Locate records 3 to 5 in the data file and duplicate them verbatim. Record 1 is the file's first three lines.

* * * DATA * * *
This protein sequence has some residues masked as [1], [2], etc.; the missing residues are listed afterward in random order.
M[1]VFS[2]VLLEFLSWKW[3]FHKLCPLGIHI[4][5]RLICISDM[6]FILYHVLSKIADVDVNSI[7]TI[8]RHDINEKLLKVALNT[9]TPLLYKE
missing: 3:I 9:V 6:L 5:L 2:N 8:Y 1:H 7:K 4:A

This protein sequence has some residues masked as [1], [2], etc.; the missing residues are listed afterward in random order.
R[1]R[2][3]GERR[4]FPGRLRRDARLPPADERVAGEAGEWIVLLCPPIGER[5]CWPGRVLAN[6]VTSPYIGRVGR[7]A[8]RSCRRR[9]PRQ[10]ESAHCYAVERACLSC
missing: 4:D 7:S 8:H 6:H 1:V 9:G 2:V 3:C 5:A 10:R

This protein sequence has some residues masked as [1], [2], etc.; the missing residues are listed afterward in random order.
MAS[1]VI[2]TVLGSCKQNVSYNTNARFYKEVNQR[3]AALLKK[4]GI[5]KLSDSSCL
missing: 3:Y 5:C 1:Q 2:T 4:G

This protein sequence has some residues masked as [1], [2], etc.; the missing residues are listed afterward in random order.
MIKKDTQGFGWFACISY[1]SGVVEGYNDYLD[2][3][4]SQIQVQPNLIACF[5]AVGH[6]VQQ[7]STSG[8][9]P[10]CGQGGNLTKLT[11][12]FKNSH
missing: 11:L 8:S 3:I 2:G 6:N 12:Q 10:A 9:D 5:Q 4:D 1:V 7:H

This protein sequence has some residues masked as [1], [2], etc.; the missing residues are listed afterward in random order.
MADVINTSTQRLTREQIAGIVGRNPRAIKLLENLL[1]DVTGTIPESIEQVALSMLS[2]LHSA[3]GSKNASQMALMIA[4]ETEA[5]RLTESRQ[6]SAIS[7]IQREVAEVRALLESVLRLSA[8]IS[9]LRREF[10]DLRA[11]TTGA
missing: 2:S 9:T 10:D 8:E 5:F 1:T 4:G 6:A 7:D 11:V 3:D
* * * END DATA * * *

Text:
This protein sequence has some residues masked as [1], [2], etc.; the missing residues are listed afterward in random order.
MAS[1]VI[2]TVLGSCKQNVSYNTNARFYKEVNQR[3]AALLKK[4]GI[5]KLSDSSCL
missing: 3:Y 5:C 1:Q 2:T 4:G

This protein sequence has some residues masked as [1], [2], etc.; the missing residues are listed afterward in random order.
MIKKDTQGFGWFACISY[1]SGVVEGYNDYLD[2][3][4]SQIQVQPNLIACF[5]AVGH[6]VQQ[7]STSG[8][9]P[10]CGQGGNLTKLT[11][12]FKNSH
missing: 11:L 8:S 3:I 2:G 6:N 12:Q 10:A 9:D 5:Q 4:D 1:V 7:H

This protein sequence has some residues masked as [1], [2], etc.; the missing residues are listed afterward in random order.
MADVINTSTQRLTREQIAGIVGRNPRAIKLLENLL[1]DVTGTIPESIEQVALSMLS[2]LHSA[3]GSKNASQMALMIA[4]ETEA[5]RLTESRQ[6]SAIS[7]IQREVAEVRALLESVLRLSA[8]IS[9]LRREF[10]DLRA[11]TTGA
missing: 2:S 9:T 10:D 8:E 5:F 1:T 4:G 6:A 7:D 11:V 3:D